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UNODC Master Conference on Good Governance Diploma for a Culture of Transparency in Guatemala


Guatemala, October 16, 2020. As part of the first anniversary of the signing of the Cooperation Agreement for Good Governance to foster a culture of transparency, accountability and prevention of corruption and impunity, the government of Guatemala inaugurated the diploma course "Good Governance for a Culture of Transparency".
In this opening ceremony, José Vila del Castillo, Regional Representative of the United Nations Office on Drugs and Crime for Central America and the Caribbean, addressed the participants: "We express the continued support of UNODC to Guatemala in its effort to promote good governance, transparency, accountability and its commitment to fight corruption in order to achieve Sustainable Development Goal 16 of Agenda 2030 for Sustainable Development".
He added that "the fight against corruption, with a special focus on prevention, as defined in the United Nations Convention against Corruption, is a vital component of the international community's collective efforts to promote peace and security, human rights and sustainable development.

"Knowing that the fight against corruption can only be successful through inter-institutional coordination and by applying a multidisciplinary approach, UNODC welcomes the series of agreements signed between the relevant Guatemalan institutions in this area, such as the "Inter-institutional Cooperation Agreement for Good Governance, Transparency and Accountability" and the "Inter-institutional Cooperation Agreement on Anti-Corruption," with the aim of implementing good practices through the prevention, investigation and prosecution of corruption and related crimes," Vila del Castilla said.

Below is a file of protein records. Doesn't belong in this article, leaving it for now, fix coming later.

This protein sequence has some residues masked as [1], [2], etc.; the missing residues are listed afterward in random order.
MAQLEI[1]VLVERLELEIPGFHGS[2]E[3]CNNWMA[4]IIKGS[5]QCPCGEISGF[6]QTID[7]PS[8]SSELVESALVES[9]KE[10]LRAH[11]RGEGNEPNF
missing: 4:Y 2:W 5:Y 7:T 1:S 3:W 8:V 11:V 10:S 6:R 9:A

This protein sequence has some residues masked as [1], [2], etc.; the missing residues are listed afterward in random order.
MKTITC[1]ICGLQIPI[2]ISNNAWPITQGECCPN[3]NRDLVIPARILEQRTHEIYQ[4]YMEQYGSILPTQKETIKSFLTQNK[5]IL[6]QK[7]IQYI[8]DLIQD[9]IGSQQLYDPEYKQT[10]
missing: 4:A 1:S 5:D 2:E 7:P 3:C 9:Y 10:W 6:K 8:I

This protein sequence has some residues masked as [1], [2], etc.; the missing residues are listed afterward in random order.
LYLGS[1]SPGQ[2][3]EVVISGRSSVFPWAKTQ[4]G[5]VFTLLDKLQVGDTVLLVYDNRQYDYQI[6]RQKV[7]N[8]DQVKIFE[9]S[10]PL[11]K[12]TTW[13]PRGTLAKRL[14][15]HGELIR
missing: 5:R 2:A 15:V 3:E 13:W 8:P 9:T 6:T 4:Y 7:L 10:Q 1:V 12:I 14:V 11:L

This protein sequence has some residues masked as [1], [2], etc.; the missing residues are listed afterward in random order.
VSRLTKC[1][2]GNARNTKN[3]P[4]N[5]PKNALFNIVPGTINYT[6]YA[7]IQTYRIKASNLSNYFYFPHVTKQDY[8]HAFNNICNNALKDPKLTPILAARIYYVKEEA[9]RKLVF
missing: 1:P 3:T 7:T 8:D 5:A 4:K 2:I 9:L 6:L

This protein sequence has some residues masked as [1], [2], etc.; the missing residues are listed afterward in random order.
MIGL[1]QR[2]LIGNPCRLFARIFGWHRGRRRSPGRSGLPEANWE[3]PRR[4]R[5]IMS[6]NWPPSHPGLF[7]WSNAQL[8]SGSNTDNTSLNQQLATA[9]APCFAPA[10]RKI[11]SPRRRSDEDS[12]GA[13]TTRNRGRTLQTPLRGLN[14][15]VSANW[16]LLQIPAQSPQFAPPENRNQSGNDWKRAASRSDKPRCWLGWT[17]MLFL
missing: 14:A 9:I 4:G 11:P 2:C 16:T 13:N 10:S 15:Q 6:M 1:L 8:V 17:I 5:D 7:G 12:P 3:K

The magisterial conference with which the diploma started was in charge of Helmut Flores, specialist of UNODC.
"Some elements of public corruption are the abuse of public power entrusted to an official for private gain, the subject with a special quality as a public servant and the subject who acts abusing the exercise of his public function," explained the expert.
"There is grand corruption, which is the abuse of high-level power that benefits very few at the expense of many and causes serious harm to individuals and society. He added that "there is also the small corruption that is the daily abuse of public servants in their interactions with ordinary citizens.

Flores reminded the audience that the United Nations Convention against Corruption has been ratified by the majority of States,187 in total, and that this "is a tool that provides a broad framework of possibilities for controlling corruption, as well as measures to prevent and suppress this crime.
In addition, he emphasized that, "among the factors that promote corruption are rents or benefits, rationalization, opportunities, social or cultural context, and pressures.